Here are a few you might want to try:

The 15-minute rule - if you're feeling the urge to self-harm, give yourself 15 minutes before you do. Distract yourself by going for a run or writing down your feelings. When the time's up, see if you can extend it by another 15 minutes. Try to keep going until the urge subsides;

Meditation - try to visualise the urge as an emotional wave you can surf. Imagine it reaching a crescendo then breaking as you successfully resist its force;

Write a list of things you've achieved that make you feel proud, or fill a box with things that make you happy, such as pictures of friends and loved ones. Keep them handy and look at them when you're feeling bad;

Practice expressing your emotions and feelings through art or writing or talking to a friend.


And Finally, as always, if you need it, get counselling: you know where I am. x












Not About Elephants


Stole, by Kelly Rowlands .... a must watch video

You need Flash Player in order to view this.
Kelly Rowland - Stole
Music video by Kelly Rowland performing Stole. (C) 2002 SONY BMG MUSIC ENTERTAINMENT




Its a Shame Thing










I meet a very good friend for coffee every Tuesday to chat and sometimes to study. We sometimes get around to the studying part. I think she might be the nearest thing to a soul mate that I've had for the last so many years, which is rare.

We are currently talking about Shame. It is a much under-talked about topic.

When we are born we are this tiny vulnerable pink human being that just wants to be loved, just wants to reach out and be held and fed and picked up and loved. (I think we still want that as adults, by the way, but that's a different post).

But somewhere down the line something happens that makes us feel bad. It might be that our parent doesn't come when we cry, or they tell us to be quiet, or perhaps months later they smack us and we don't understand why, or perhaps years later they hurt us in other ways. Some parents shame us in small unintended ways and some in deep and abusive ways (mine was deep and abusive, but that also is another post).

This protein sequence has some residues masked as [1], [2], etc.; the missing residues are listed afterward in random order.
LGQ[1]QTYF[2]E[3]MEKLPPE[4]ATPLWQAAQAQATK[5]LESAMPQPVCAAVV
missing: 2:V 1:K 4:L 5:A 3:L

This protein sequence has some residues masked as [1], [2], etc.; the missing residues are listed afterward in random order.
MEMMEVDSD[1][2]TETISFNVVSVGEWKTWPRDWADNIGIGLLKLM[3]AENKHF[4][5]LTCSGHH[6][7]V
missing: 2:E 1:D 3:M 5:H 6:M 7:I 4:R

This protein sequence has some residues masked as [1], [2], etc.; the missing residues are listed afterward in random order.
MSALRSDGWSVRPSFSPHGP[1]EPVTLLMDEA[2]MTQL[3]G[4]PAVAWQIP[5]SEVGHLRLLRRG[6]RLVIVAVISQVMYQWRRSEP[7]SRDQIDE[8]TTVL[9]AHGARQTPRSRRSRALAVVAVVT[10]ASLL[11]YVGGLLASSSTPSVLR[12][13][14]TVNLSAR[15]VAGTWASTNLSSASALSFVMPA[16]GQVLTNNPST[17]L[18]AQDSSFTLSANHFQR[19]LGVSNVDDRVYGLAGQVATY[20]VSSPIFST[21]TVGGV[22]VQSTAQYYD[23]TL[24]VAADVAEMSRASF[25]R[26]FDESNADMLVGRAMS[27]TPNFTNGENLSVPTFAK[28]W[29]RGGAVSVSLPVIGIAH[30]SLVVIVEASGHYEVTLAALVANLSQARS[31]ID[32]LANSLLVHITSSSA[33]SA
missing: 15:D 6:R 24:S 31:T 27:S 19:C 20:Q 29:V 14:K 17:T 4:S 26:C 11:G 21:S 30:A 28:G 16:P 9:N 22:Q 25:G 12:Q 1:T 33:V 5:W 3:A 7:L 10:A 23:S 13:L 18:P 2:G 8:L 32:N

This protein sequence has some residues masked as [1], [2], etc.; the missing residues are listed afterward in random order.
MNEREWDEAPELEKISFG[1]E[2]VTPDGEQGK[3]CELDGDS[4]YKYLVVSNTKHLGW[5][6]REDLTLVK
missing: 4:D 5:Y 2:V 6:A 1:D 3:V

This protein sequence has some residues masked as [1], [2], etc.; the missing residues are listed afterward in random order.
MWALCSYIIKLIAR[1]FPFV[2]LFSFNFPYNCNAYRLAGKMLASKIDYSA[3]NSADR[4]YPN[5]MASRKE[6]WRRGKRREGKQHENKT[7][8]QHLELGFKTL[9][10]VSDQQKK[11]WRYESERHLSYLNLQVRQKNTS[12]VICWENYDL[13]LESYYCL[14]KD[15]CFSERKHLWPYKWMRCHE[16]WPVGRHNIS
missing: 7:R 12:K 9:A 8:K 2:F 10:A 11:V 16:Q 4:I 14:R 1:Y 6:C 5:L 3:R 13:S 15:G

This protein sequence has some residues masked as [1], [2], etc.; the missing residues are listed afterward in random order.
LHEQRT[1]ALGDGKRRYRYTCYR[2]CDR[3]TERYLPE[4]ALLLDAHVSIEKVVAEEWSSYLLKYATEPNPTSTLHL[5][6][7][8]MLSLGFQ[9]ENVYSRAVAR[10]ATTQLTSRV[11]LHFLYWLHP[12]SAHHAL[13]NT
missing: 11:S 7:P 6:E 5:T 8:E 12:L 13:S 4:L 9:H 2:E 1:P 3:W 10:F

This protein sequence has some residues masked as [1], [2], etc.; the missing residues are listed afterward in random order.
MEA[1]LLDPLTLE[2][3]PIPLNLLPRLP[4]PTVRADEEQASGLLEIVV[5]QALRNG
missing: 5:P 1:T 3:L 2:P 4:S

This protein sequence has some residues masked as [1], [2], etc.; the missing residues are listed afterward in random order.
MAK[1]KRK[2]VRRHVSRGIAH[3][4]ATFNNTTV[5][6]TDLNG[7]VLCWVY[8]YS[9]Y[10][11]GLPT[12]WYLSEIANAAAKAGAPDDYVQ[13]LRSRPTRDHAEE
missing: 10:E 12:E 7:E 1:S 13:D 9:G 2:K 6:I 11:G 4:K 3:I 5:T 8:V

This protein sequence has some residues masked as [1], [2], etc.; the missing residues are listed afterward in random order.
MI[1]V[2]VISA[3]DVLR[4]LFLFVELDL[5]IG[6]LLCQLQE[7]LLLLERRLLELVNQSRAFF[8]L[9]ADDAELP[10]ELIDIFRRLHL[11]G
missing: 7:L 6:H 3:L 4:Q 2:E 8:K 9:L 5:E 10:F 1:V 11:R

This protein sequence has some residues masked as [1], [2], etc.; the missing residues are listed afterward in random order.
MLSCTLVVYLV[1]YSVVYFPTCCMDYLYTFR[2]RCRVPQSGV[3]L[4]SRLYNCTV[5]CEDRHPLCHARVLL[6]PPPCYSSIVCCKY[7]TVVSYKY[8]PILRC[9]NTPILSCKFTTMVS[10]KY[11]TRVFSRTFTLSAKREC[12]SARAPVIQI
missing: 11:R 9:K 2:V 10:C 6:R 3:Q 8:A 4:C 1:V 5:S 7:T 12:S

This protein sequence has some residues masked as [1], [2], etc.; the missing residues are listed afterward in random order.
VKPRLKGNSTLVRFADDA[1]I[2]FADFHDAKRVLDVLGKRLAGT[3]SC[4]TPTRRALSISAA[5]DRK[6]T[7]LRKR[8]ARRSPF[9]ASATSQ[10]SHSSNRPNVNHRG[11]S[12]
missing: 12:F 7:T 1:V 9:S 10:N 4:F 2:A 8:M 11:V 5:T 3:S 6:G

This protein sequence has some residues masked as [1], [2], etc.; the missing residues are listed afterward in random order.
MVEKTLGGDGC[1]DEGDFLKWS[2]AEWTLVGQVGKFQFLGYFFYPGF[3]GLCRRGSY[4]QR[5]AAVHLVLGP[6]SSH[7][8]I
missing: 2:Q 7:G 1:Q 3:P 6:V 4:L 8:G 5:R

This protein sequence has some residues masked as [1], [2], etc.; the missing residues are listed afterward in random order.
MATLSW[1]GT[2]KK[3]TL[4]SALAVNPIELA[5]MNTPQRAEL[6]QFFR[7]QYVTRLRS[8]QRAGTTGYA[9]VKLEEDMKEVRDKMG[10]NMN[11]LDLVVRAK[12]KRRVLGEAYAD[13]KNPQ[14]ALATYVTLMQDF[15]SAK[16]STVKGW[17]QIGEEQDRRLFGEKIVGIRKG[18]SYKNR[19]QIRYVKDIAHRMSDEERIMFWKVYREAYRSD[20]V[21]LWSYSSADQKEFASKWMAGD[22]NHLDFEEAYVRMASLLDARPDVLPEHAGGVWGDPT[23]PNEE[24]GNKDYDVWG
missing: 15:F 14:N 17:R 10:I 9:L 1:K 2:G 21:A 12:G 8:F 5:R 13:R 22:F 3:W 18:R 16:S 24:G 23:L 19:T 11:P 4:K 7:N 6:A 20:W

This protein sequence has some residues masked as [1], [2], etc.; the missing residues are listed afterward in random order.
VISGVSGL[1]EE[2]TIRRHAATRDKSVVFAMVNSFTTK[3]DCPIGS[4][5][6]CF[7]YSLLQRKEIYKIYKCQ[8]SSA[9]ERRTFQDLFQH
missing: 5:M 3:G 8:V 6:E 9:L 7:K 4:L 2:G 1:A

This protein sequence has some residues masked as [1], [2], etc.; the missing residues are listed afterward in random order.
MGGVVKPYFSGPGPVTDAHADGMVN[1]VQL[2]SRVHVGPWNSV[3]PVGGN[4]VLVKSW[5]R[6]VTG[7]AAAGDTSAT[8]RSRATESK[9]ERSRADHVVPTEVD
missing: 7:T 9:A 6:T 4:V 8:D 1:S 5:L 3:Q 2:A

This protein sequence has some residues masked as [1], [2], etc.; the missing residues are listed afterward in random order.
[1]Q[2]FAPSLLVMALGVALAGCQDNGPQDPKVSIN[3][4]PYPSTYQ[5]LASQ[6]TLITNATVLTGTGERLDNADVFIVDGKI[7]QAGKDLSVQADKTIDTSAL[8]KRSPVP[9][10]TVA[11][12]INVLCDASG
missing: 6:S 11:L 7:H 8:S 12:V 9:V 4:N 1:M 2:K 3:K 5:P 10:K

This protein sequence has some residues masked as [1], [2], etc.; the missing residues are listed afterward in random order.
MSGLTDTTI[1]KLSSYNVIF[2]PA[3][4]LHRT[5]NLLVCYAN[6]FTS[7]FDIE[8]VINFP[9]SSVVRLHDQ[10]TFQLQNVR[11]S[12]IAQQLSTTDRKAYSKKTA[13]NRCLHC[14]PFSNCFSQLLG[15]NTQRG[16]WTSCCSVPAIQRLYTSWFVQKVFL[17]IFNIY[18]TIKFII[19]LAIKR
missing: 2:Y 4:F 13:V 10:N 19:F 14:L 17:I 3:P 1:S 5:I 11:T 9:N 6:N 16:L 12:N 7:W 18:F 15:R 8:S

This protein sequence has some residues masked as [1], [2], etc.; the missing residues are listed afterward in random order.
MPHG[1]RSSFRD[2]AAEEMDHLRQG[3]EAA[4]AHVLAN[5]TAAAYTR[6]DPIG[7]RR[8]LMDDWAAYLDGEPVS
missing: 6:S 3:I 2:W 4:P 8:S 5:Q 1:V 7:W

The point is, that for some reason, at some point, we felt shamed. We felt that we had done something wrong. Perhaps we felt that we were somehow wrong in the very core of our being, worthless, always wrong, bad.

And along the way, because of how we felt, we made conscious and unconscious decisions. We might have decided we were worthless, or we may have decided that we had to constantly prove ourselves despite secretly believing we were worthless. Perhaps we decided other people could not be trusted, or perhaps just other women or other men, depending on who hurt us. Some people decide that aggression is the best form of defence, others that the best way is to keep quiet.

But I want you to know this:

Those decisions that we made as children or teenagers because we felt shamed do not have to control us as adults.

We are not worthless. We have power as adults that we did not have as children.
We have power to choose. We have power to communicate. We have power to be who we want to be, not just what others have made us to be.

It is not easy.

I was abused badly as a child. I made decisions that I struggle with even now ( I am a very human counsellor). But I have also grown past my shame, recognised that it is not my shame but the shame of the one who hurt me, and I continue to grow and learn and be a better person. It is possible to trust again. It is possible to change. It is possible to do good and to be good.

It does however take courage.
Courage is not the absence of fear.
Courage is the ability to fight even when we are afraid.

Be courageous. Today is not the end of your story and there is much yet to be written in your life.

Love and regards
Garry Rollins.